PuntCAT has become the first gTLD registry operator to have a ban on owning an affiliated registrar lifted.
The change means the company will be able to directly market its .cat domain names to registrants via a registrar that it owns.
PuntCAT is the first to take advantage of ICANN’s liberalization of rules on registry-registrar cross ownership.
Afilias and Neustar will benefit from the same changes, but their respective .info and .biz registry agreements are currently in public comment periods and not yet signed.
PuntCAT, the .cat registry, has become the first gTLD operator to apply to ICANN for the right to dump the registrar ownership ban in its contract.
If the request is approved by ICANN, the company will be able to own an ICANN-accredited registrar and start selling .cat domain names more or less directly to registrants.
The company has proposed several amendments to its existing contract that would allow it to become an “affiliate” of — ie own — a registrar with respect to its own gTLD.
ICANN believes the request, which is open for public comment until February 13, will not create any competition problems.
ICANN approved the rules for enabling cross-ownership in October, after competition concerns from the European Commission and US Department of Commerce appeared to disappear.
The .cat request was handled via the Process for Handling Requests for Removal of Cross-Ownership Restrictions on Operators of Existing gTLDs, which absolutely nobody is calling PFHRFROCOROOOEG.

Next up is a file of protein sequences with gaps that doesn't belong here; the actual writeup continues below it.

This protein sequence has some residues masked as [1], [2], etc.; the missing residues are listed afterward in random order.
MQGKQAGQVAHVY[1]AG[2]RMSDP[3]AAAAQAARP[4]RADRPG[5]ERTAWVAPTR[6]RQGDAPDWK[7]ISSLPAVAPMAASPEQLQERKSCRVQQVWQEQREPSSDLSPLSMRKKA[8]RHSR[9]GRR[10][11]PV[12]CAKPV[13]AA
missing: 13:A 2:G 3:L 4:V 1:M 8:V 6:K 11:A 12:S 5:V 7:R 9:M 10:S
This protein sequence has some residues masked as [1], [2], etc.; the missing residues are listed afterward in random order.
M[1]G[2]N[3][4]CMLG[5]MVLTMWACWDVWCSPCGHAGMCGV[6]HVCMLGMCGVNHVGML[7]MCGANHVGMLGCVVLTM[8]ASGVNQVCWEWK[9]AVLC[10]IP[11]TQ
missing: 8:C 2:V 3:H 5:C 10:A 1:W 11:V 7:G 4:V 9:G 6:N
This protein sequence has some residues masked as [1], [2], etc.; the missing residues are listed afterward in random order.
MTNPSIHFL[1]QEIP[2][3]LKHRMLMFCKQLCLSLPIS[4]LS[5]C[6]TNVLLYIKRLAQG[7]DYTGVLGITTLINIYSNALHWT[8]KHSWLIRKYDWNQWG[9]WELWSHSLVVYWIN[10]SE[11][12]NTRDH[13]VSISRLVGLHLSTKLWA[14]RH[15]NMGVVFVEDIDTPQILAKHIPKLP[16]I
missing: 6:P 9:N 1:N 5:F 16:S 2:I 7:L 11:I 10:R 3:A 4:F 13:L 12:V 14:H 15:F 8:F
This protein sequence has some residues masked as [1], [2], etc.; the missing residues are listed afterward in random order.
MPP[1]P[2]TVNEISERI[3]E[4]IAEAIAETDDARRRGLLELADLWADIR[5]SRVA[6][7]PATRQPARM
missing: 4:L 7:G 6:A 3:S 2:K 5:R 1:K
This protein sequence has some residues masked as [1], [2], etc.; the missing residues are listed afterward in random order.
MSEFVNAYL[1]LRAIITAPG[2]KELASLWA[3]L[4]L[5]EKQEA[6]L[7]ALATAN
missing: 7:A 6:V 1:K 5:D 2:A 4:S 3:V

Under the rules, the alternative to amending an existing contract is adopting the standard new gTLDs registry agreement wholesale, but I’m not expecting any incumbent registries to do that.
PuntCAT is pretty much unique among “sponsored” gTLD operators in that it’s experienced steady growth, not subject to the same degree of speculation-related spikes as others, since launching in 2006.
It currently has roughly 60,000 domains under management, growing at about 10,000 names a year. Three Spanish registrars hold over half of the market between them, led by Nominalia.
But the gTLD faces an uncertain future.
The Catalonia region of Spain, which .cat represents, is set for an independence referendum in 2014. If it were to split off into a new country, it would get its own potentially competing ccTLD.
Sales could benefit from the imminent delegation of .dog, which three companies have applied for as a gTLD, but PuntCAT’s rules state that all .cat sites must have Catalan-language content.